Solar Jobs For Veterans: New Report Highlights Growth

by Tina Casey.

Fresh off the news that President Obama is making noises about withdrawing all US troops from Afghanistan, the organizations Operation Free and The Solar Foundation have released a first-of-its-kind report that offers returning veterans the prospect of civilian employment in the US solar industry. In a nutshell, the new report demonstrates that veterans are employed in the solar industry at higher than average rates.

That’s a note of optimism for veterans of the Iraq and Afghanistan wars, who in this generation have faced a challenging employment picture.

Renewable Energy. Solar Power. Veterans solar jobs (cropped) courtesy of Vetsinsolar.org.
Renewable Energy. Solar Power. Veterans solar jobs (cropped) courtesy of Vetsinsolar.org.

The new report, Veterans in Solar: Securing America’s Energy Future, is all the more significant in light of Republican leadership policy pushing for cuts in food stamps and other safety net services on which many veterans and their families depend.

Veterans Solar Jobs On Active Duty…

It’s worth pointing out that more than a few returning veterans already have experience with solar equipment on active duty, as the Department of Defense has been pushing aggressively to transition out of dependency on fossil fuels and into more flexible, logistically sensible forms of power. That includes bases here at home as well as forward operating bases and field maneuvers overseas, too.

Just a few notable examples in the latter category are the portable solar-in-a-suitcase and solar-in-a-backpack kits, a wearable solar powered “talking vest,” and micro-grid systems with solar input.

So in a very real sense, many veterans already have solar jobs.

…And Veterans Solar Jobs At Home

Just as the wind power industry has proved to be a welcoming home for the wide range of skills possessed by returning veterans (see here and here for example), the solar industry has been going above and beyond to offer new pathways to employment.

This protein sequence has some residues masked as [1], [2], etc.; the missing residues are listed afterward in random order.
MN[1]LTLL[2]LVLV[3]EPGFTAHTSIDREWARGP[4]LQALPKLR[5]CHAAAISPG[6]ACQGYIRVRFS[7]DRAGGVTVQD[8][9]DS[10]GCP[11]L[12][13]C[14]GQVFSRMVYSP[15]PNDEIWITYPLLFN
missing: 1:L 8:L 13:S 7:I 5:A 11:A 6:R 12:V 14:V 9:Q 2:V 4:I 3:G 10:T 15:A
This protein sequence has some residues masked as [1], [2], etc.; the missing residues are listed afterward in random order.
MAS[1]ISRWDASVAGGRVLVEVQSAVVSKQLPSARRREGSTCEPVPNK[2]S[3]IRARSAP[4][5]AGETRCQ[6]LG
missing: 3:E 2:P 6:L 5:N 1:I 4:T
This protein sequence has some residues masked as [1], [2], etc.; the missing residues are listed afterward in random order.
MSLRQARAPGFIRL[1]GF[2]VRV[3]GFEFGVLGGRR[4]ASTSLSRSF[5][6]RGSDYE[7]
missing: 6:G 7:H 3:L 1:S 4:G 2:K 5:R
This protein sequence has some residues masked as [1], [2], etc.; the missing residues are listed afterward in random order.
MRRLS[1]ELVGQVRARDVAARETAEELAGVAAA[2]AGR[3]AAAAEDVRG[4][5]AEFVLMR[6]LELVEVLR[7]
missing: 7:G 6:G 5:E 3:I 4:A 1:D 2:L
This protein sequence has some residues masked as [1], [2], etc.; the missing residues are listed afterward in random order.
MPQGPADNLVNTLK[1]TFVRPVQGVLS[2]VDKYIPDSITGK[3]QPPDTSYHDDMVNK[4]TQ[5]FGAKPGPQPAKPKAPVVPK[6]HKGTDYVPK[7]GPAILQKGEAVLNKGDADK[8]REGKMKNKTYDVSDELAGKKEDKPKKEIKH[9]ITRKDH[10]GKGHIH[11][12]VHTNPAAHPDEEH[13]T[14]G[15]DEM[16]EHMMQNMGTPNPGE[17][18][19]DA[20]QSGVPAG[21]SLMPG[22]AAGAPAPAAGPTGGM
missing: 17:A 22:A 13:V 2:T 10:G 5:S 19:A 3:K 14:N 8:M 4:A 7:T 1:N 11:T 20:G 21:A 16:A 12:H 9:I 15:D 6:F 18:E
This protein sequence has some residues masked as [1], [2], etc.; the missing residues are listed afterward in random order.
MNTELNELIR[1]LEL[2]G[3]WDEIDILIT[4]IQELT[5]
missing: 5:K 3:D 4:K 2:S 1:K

Since we’ve been pausing here and there to note things, let’s also note that the distributed nature of the solar industry mitigates against the kinds of social, environmental and economic stresses experienced by communities that are hosting fossil fuel “boom” operations.

The more community-friendly nature of solar employment dovetails with the Department of Defense’s emerging environmental stewardship mission, most eloquently expressed by the US Army Net Zero vision (yes, that’s what the Army calls it: a vision).

Veterans in Solar: Securing America’s Energy Future

The new Operation Free/Solar Foundation report is well worth a read in full (here’s that link again), but here are a few nuggets for now:

…America’s solar industry has grown by 500 percent since 2008, providing more than 13,000 veterans with job opportunities as of November 2013.

…veterans represent nearly ten percent of all solar workers at a time when more than 15 percent of veterans aged 18-24 are currently unemployed.

…growth in the industry is continuing: nearly 62 percent of solar companies that employ veterans plan to add more solar workers within the next 12 months.

In support of the new report, Congressman Scott Peters (CA-52) had this to say:

Our servicemen and women have made great sacrifices for our country and it is our responsibility to ensure that when they return home there are high-skill and well-paying jobs available. The solar industry offers our veterans a unique opportunity to use the knowledge they learned serving our country in a rapidly growing sector that is vital to both our national security and economic future.

Okay, so try not to fall asleep waiting for a Republican member of Congress to come out and support veterans solar jobs although when it gets down to governors Republican Arizona Governor Jan Brewer has stepped up in full support of an industry that supports our troops.

Otherwise, seriously, try to think of one Republican member of Congress and if you come up with something drop us a note in the comment thread.